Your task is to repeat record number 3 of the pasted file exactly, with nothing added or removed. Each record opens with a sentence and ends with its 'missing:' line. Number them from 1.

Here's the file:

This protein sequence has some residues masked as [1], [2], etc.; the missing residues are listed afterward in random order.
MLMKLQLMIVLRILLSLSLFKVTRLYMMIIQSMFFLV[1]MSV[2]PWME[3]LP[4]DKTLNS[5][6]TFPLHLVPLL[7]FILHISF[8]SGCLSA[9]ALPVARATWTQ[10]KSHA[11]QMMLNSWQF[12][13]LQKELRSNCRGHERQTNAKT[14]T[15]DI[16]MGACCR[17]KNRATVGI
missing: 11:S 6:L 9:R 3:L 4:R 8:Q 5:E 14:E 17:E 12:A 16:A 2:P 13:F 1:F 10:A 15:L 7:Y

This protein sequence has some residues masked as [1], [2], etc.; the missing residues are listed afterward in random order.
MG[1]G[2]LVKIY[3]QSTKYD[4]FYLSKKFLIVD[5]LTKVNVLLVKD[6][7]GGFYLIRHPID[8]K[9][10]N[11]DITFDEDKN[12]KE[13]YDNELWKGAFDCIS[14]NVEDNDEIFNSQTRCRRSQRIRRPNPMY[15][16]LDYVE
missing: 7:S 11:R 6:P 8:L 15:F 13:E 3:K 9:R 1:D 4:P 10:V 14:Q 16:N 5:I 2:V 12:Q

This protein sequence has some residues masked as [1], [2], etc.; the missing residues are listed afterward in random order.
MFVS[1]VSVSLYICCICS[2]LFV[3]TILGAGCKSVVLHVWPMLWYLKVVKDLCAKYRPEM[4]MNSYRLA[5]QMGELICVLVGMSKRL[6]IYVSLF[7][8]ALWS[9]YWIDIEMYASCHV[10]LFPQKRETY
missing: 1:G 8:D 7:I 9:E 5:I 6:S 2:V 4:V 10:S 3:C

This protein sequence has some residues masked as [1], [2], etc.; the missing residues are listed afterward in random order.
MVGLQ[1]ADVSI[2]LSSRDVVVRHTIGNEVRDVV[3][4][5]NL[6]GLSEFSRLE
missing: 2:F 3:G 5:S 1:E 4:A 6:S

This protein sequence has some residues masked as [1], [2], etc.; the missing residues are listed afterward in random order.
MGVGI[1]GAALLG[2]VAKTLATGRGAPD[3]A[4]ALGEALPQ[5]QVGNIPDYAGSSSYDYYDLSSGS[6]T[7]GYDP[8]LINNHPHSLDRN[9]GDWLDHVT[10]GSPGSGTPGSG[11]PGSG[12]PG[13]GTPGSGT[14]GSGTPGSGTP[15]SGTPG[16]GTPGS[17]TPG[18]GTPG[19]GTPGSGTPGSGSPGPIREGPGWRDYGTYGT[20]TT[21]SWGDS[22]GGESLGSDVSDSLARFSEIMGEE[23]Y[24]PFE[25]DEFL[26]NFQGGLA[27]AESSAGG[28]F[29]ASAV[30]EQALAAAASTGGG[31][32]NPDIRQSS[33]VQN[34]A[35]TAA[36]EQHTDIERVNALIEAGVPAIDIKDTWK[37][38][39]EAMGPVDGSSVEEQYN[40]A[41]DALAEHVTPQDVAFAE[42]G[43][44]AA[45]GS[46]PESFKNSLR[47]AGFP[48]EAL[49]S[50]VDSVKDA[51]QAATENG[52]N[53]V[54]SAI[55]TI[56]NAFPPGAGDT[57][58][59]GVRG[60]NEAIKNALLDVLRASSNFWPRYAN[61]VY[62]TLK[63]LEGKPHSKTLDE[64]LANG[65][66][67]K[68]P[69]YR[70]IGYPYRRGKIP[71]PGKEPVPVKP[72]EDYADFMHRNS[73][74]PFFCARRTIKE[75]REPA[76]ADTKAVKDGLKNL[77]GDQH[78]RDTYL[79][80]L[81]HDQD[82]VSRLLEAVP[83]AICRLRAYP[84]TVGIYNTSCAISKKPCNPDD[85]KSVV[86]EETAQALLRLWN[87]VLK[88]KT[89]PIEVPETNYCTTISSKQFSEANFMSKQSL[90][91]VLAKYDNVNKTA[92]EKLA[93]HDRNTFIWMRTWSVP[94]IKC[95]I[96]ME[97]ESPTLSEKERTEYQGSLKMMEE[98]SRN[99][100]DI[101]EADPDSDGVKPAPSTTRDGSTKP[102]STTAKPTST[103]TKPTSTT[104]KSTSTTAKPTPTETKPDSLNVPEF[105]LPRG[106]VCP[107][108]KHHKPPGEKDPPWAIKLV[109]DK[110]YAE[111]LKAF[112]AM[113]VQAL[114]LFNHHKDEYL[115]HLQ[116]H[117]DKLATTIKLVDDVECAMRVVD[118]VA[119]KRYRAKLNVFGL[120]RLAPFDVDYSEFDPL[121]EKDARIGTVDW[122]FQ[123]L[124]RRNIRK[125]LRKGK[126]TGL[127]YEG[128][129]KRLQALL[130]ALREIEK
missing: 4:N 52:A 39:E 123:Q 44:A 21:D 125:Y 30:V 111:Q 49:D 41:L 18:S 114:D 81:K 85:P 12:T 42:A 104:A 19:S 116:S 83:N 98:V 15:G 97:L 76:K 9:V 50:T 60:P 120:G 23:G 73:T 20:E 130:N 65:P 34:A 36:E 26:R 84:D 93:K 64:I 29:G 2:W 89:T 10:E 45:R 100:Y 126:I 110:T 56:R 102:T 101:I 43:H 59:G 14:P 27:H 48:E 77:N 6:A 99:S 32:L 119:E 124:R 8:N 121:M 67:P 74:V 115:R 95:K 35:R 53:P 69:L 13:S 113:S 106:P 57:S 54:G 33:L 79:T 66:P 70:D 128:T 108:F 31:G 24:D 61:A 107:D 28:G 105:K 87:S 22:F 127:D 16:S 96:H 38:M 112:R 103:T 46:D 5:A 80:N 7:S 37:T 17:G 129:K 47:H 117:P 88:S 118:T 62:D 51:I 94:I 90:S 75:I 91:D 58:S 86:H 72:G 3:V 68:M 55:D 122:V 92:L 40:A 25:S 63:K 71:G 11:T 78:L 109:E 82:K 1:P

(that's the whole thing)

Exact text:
This protein sequence has some residues masked as [1], [2], etc.; the missing residues are listed afterward in random order.
MFVS[1]VSVSLYICCICS[2]LFV[3]TILGAGCKSVVLHVWPMLWYLKVVKDLCAKYRPEM[4]MNSYRLA[5]QMGELICVLVGMSKRL[6]IYVSLF[7][8]ALWS[9]YWIDIEMYASCHV[10]LFPQKRETY
missing: 1:G 8:D 7:I 9:E 5:I 6:S 2:V 4:V 10:S 3:C